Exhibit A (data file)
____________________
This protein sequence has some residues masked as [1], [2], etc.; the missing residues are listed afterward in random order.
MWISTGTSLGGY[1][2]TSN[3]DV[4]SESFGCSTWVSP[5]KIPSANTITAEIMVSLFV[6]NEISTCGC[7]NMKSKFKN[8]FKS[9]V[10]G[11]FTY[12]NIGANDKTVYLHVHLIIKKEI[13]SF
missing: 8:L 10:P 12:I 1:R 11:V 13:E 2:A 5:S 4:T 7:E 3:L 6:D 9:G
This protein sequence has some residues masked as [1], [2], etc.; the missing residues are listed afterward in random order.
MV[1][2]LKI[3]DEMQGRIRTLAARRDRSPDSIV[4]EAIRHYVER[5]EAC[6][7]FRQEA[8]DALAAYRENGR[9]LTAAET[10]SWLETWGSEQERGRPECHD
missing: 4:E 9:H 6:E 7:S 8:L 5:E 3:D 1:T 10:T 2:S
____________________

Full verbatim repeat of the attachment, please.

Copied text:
This protein sequence has some residues masked as [1], [2], etc.; the missing residues are listed afterward in random order.
MWISTGTSLGGY[1][2]TSN[3]DV[4]SESFGCSTWVSP[5]KIPSANTITAEIMVSLFV[6]NEISTCGC[7]NMKSKFKN[8]FKS[9]V[10]G[11]FTY[12]NIGANDKTVYLHVHLIIKKEI[13]SF
missing: 8:L 10:P 12:I 1:R 11:V 13:E 2:A 5:S 4:T 7:E 3:L 6:D 9:G
This protein sequence has some residues masked as [1], [2], etc.; the missing residues are listed afterward in random order.
MV[1][2]LKI[3]DEMQGRIRTLAARRDRSPDSIV[4]EAIRHYVER[5]EAC[6][7]FRQEA[8]DALAAYRENGR[9]LTAAET[10]SWLETWGSEQERGRPECHD
missing: 4:E 9:H 6:E 7:S 8:L 5:E 3:D 1:T 10:T 2:S